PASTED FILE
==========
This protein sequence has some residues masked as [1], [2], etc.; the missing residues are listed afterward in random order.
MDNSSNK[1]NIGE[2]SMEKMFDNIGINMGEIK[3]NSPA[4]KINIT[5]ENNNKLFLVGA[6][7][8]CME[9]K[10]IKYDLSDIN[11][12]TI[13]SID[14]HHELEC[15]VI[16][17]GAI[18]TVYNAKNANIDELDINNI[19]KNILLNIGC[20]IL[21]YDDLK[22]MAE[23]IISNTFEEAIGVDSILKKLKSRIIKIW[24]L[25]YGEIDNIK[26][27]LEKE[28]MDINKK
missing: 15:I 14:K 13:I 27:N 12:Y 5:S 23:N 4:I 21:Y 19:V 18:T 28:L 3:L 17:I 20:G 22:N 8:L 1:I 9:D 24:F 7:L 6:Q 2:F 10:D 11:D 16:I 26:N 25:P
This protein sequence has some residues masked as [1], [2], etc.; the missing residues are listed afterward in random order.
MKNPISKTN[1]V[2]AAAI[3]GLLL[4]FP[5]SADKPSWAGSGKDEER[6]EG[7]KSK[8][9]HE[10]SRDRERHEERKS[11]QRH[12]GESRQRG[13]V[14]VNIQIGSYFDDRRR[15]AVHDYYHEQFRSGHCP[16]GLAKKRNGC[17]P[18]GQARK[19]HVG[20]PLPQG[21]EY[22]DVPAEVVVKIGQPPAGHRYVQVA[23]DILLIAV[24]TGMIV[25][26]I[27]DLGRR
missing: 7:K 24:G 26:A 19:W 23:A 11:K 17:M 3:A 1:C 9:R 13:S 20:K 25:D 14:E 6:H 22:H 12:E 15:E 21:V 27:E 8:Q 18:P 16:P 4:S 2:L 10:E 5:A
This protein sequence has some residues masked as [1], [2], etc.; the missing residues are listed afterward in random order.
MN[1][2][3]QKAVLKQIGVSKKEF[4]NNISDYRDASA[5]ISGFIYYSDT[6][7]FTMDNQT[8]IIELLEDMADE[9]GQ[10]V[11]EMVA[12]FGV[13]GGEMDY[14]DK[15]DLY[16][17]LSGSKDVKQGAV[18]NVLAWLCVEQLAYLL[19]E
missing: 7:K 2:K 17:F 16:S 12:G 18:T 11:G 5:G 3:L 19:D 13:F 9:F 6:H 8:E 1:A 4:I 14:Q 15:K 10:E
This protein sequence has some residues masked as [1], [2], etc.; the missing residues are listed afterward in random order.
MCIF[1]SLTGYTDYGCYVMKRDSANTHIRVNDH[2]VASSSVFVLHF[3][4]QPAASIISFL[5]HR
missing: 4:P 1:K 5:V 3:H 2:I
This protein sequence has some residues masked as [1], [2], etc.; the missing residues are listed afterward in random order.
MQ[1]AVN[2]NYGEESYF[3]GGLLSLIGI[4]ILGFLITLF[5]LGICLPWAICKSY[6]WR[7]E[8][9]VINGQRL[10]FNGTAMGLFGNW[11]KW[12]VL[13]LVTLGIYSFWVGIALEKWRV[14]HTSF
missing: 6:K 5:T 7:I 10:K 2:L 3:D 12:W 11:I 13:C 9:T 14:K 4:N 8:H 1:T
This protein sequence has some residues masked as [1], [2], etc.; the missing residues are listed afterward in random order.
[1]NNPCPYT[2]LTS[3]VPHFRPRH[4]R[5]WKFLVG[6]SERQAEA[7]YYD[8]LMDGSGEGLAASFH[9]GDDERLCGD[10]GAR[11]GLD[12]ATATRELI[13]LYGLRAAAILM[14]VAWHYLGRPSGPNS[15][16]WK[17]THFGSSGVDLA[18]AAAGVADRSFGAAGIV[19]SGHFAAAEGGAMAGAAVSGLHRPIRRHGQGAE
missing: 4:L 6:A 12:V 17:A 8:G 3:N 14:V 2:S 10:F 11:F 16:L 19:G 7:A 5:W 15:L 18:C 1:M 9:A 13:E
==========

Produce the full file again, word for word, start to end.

This protein sequence has some residues masked as [1], [2], etc.; the missing residues are listed afterward in random order.
MDNSSNK[1]NIGE[2]SMEKMFDNIGINMGEIK[3]NSPA[4]KINIT[5]ENNNKLFLVGA[6][7][8]CME[9]K[10]IKYDLSDIN[11][12]TI[13]SID[14]HHELEC[15]VI[16][17]GAI[18]TVYNAKNANIDELDINNI[19]KNILLNIGC[20]IL[21]YDDLK[22]MAE[23]IISNTFEEAIGVDSILKKLKSRIIKIW[24]L[25]YGEIDNIK[26][27]LEKE[28]MDINKK
missing: 15:I 14:K 13:I 27:N 12:Y 5:S 23:N 4:I 21:Y 19:V 18:T 28:L 3:L 17:I 20:G 22:N 8:L 1:I 9:D 24:F 7:L 6:Q 2:F 10:D 11:D 16:I 26:N 25:P
This protein sequence has some residues masked as [1], [2], etc.; the missing residues are listed afterward in random order.
MKNPISKTN[1]V[2]AAAI[3]GLLL[4]FP[5]SADKPSWAGSGKDEER[6]EG[7]KSK[8][9]HE[10]SRDRERHEERKS[11]QRH[12]GESRQRG[13]V[14]VNIQIGSYFDDRRR[15]AVHDYYHEQFRSGHCP[16]GLAKKRNGC[17]P[18]GQARK[19]HVG[20]PLPQG[21]EY[22]DVPAEVVVKIGQPPAGHRYVQVA[23]DILLIAV[24]TGMIV[25][26]I[27]DLGRR
missing: 7:K 24:G 26:A 19:W 23:A 11:K 17:M 3:A 1:C 9:R 13:S 20:K 25:D 14:E 6:H 22:H 12:E 15:E 21:V 27:E 8:Q 18:P 16:P 4:S 2:L 10:E 5:A
This protein sequence has some residues masked as [1], [2], etc.; the missing residues are listed afterward in random order.
MN[1][2][3]QKAVLKQIGVSKKEF[4]NNISDYRDASA[5]ISGFIYYSDT[6][7]FTMDNQT[8]IIELLEDMADE[9]GQ[10]V[11]EMVA[12]FGV[13]GGEMDY[14]DK[15]DLY[16][17]LSGSKDVKQGAV[18]NVLAWLCVEQLAYLL[19]E
missing: 7:K 2:K 17:F 16:S 12:G 18:T 11:G 5:G 3:L 19:D 13:F 9:F 6:H 8:E 1:A 4:I 14:Q 15:K 10:E
This protein sequence has some residues masked as [1], [2], etc.; the missing residues are listed afterward in random order.
MCIF[1]SLTGYTDYGCYVMKRDSANTHIRVNDH[2]VASSSVFVLHF[3][4]QPAASIISFL[5]HR
missing: 4:P 1:K 5:V 3:H 2:I
This protein sequence has some residues masked as [1], [2], etc.; the missing residues are listed afterward in random order.
MQ[1]AVN[2]NYGEESYF[3]GGLLSLIGI[4]ILGFLITLF[5]LGICLPWAICKSY[6]WR[7]E[8][9]VINGQRL[10]FNGTAMGLFGNW[11]KW[12]VL[13]LVTLGIYSFWVGIALEKWRV[14]HTSF
missing: 6:K 5:T 7:I 10:K 2:L 3:D 12:W 11:I 13:C 9:T 14:K 4:N 8:H 1:T
This protein sequence has some residues masked as [1], [2], etc.; the missing residues are listed afterward in random order.
[1]NNPCPYT[2]LTS[3]VPHFRPRH[4]R[5]WKFLVG[6]SERQAEA[7]YYD[8]LMDGSGEGLAASFH[9]GDDERLCGD[10]GAR[11]GLD[12]ATATRELI[13]LYGLRAAAILM[14]VAWHYLGRPSGPNS[15][16]WK[17]THFGSSGVDLA[18]AAAGVADRSFGAAGIV[19]SGHFAAAEGGAMAGAAVSGLHRPIRRHGQGAE
missing: 4:L 6:A 12:V 17:A 8:G 3:N 14:V 2:S 10:F 11:F 16:L 19:G 7:A 5:W 15:L 18:C 1:M 9:A 13:E